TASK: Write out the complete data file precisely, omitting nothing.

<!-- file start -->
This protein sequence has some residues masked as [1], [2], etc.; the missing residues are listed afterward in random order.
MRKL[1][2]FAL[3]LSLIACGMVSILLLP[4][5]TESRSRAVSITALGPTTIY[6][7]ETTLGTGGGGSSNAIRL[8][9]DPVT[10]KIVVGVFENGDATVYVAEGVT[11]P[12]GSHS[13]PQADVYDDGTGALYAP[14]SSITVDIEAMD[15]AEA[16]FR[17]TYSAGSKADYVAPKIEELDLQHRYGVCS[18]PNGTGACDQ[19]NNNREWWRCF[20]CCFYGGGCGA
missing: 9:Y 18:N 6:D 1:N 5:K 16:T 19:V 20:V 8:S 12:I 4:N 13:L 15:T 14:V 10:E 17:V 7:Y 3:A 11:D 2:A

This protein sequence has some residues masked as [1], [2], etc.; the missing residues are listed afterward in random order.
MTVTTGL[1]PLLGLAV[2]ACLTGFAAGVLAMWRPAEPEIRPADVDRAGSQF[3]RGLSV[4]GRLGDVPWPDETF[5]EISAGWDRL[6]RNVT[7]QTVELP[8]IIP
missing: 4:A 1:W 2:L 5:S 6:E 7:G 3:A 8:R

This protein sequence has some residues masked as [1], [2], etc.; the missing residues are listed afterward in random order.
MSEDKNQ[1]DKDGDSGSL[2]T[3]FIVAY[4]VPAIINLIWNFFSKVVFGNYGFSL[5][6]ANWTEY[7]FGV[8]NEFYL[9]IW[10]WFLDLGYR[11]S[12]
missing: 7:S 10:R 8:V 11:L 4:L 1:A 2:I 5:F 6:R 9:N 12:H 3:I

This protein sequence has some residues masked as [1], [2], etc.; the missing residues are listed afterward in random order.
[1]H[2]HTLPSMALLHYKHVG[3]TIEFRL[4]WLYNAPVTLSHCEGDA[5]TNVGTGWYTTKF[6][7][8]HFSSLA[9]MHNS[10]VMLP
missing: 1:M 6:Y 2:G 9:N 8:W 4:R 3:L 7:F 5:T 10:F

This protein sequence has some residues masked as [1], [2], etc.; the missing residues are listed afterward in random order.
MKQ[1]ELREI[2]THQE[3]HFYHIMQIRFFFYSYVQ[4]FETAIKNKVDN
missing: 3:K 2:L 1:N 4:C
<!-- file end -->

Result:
This protein sequence has some residues masked as [1], [2], etc.; the missing residues are listed afterward in random order.
MRKL[1][2]FAL[3]LSLIACGMVSILLLP[4][5]TESRSRAVSITALGPTTIY[6][7]ETTLGTGGGGSSNAIRL[8][9]DPVT[10]KIVVGVFENGDATVYVAEGVT[11]P[12]GSHS[13]PQADVYDDGTGALYAP[14]SSITVDIEAMD[15]AEA[16]FR[17]TYSAGSKADYVAPKIEELDLQHRYGVCS[18]PNGTGACDQ[19]NNNREWWRCF[20]CCFYGGGCGA
missing: 9:Y 18:N 6:D 1:N 5:K 16:T 19:V 20:V 8:S 12:I 4:N 13:L 15:T 14:V 10:E 17:V 7:Y 3:A 11:D 2:A

This protein sequence has some residues masked as [1], [2], etc.; the missing residues are listed afterward in random order.
MTVTTGL[1]PLLGLAV[2]ACLTGFAAGVLAMWRPAEPEIRPADVDRAGSQF[3]RGLSV[4]GRLGDVPWPDETF[5]EISAGWDRL[6]RNVT[7]QTVELP[8]IIP
missing: 4:A 1:W 2:L 5:S 6:E 7:G 3:A 8:R

This protein sequence has some residues masked as [1], [2], etc.; the missing residues are listed afterward in random order.
MSEDKNQ[1]DKDGDSGSL[2]T[3]FIVAY[4]VPAIINLIWNFFSKVVFGNYGFSL[5][6]ANWTEY[7]FGV[8]NEFYL[9]IW[10]WFLDLGYR[11]S[12]
missing: 7:S 10:R 8:V 11:L 4:L 1:A 2:I 5:F 6:R 9:N 12:H 3:I

This protein sequence has some residues masked as [1], [2], etc.; the missing residues are listed afterward in random order.
[1]H[2]HTLPSMALLHYKHVG[3]TIEFRL[4]WLYNAPVTLSHCEGDA[5]TNVGTGWYTTKF[6][7][8]HFSSLA[9]MHNS[10]VMLP
missing: 1:M 6:Y 2:G 9:N 8:W 4:R 3:L 7:F 5:T 10:F

This protein sequence has some residues masked as [1], [2], etc.; the missing residues are listed afterward in random order.
MKQ[1]ELREI[2]THQE[3]HFYHIMQIRFFFYSYVQ[4]FETAIKNKVDN
missing: 3:K 2:L 1:N 4:C